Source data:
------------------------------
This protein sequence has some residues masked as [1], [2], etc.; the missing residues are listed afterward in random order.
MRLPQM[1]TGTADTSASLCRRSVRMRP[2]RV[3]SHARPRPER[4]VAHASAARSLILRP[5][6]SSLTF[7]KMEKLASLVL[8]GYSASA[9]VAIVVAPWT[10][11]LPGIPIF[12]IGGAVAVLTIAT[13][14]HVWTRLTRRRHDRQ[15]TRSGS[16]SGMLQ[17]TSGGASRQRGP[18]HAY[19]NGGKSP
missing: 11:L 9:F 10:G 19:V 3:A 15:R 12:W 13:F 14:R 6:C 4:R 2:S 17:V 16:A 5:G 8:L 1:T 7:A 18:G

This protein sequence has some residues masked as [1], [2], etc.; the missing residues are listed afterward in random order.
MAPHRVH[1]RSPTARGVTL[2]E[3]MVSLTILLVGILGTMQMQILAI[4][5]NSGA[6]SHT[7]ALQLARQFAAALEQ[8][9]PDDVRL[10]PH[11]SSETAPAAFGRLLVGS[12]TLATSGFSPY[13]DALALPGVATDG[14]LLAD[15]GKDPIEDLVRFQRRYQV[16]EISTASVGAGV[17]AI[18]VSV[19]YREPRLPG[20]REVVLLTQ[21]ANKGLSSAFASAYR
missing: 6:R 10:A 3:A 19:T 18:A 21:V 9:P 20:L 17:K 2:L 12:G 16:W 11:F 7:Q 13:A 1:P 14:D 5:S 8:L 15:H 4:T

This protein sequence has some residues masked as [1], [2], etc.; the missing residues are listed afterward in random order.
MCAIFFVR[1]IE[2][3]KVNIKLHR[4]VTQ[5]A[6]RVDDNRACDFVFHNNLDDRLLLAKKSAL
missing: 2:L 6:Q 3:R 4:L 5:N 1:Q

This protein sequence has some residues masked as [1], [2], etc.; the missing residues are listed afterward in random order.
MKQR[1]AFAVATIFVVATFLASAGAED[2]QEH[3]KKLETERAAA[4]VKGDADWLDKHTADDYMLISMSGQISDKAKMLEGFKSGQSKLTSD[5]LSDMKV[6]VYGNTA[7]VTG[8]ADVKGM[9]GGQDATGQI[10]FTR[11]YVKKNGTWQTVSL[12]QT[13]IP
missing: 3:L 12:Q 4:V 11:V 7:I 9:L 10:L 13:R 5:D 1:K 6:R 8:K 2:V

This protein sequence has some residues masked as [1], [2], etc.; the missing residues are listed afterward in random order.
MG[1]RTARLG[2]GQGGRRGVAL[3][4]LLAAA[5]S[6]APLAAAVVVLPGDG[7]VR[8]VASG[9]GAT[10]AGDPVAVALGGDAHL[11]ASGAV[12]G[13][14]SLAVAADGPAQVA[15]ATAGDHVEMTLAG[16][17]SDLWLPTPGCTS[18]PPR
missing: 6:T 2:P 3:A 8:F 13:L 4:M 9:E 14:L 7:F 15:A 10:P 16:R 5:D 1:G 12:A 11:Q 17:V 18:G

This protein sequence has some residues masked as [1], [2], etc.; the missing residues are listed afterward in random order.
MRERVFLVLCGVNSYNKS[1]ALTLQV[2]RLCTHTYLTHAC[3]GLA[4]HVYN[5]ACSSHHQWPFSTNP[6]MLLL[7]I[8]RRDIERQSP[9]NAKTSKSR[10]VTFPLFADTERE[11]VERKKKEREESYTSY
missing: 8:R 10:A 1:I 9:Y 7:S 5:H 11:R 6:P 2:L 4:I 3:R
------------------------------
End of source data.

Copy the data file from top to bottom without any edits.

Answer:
This protein sequence has some residues masked as [1], [2], etc.; the missing residues are listed afterward in random order.
MRLPQM[1]TGTADTSASLCRRSVRMRP[2]RV[3]SHARPRPER[4]VAHASAARSLILRP[5][6]SSLTF[7]KMEKLASLVL[8]GYSASA[9]VAIVVAPWT[10][11]LPGIPIF[12]IGGAVAVLTIAT[13][14]HVWTRLTRRRHDRQ[15]TRSGS[16]SGMLQ[17]TSGGASRQRGP[18]HAY[19]NGGKSP
missing: 11:L 9:F 10:G 19:V 3:A 15:R 12:W 13:F 14:R 6:C 4:R 2:S 17:V 16:A 5:G 8:L 1:T 7:A 18:G

This protein sequence has some residues masked as [1], [2], etc.; the missing residues are listed afterward in random order.
MAPHRVH[1]RSPTARGVTL[2]E[3]MVSLTILLVGILGTMQMQILAI[4][5]NSGA[6]SHT[7]ALQLARQFAAALEQ[8][9]PDDVRL[10]PH[11]SSETAPAAFGRLLVGS[12]TLATSGFSPY[13]DALALPGVATDG[14]LLAD[15]GKDPIEDLVRFQRRYQV[16]EISTASVGAGV[17]AI[18]VSV[19]YREPRLPG[20]REVVLLTQ[21]ANKGLSSAFASAYR
missing: 6:R 10:A 3:A 19:T 18:A 21:V 9:P 20:L 17:K 2:L 12:G 16:W 11:F 7:Q 13:A 1:P 14:D 5:S 8:L 15:H 4:T

This protein sequence has some residues masked as [1], [2], etc.; the missing residues are listed afterward in random order.
MCAIFFVR[1]IE[2][3]KVNIKLHR[4]VTQ[5]A[6]RVDDNRACDFVFHNNLDDRLLLAKKSAL
missing: 2:L 6:Q 3:R 4:L 5:N 1:Q

This protein sequence has some residues masked as [1], [2], etc.; the missing residues are listed afterward in random order.
MKQR[1]AFAVATIFVVATFLASAGAED[2]QEH[3]KKLETERAAA[4]VKGDADWLDKHTADDYMLISMSGQISDKAKMLEGFKSGQSKLTSD[5]LSDMKV[6]VYGNTA[7]VTG[8]ADVKGM[9]GGQDATGQI[10]FTR[11]YVKKNGTWQTVSL[12]QT[13]IP
missing: 3:L 12:Q 4:V 11:V 7:I 9:L 10:L 13:R 5:D 1:K 6:R 8:K 2:V

This protein sequence has some residues masked as [1], [2], etc.; the missing residues are listed afterward in random order.
MG[1]RTARLG[2]GQGGRRGVAL[3][4]LLAAA[5]S[6]APLAAAVVVLPGDG[7]VR[8]VASG[9]GAT[10]AGDPVAVALGGDAHL[11]ASGAV[12]G[13][14]SLAVAADGPAQVA[15]ATAGDHVEMTLAG[16][17]SDLWLPTPGCTS[18]PPR
missing: 6:T 2:P 3:A 8:F 13:L 4:M 9:E 14:L 7:F 15:A 10:P 16:R 5:D 1:G 12:A 11:Q 17:V 18:G

This protein sequence has some residues masked as [1], [2], etc.; the missing residues are listed afterward in random order.
MRERVFLVLCGVNSYNKS[1]ALTLQV[2]RLCTHTYLTHAC[3]GLA[4]HVYN[5]ACSSHHQWPFSTNP[6]MLLL[7]I[8]RRDIERQSP[9]NAKTSKSR[10]VTFPLFADTERE[11]VERKKKEREESYTSY
missing: 8:R 10:A 1:I 9:Y 7:S 5:H 11:R 6:P 2:L 4:I 3:R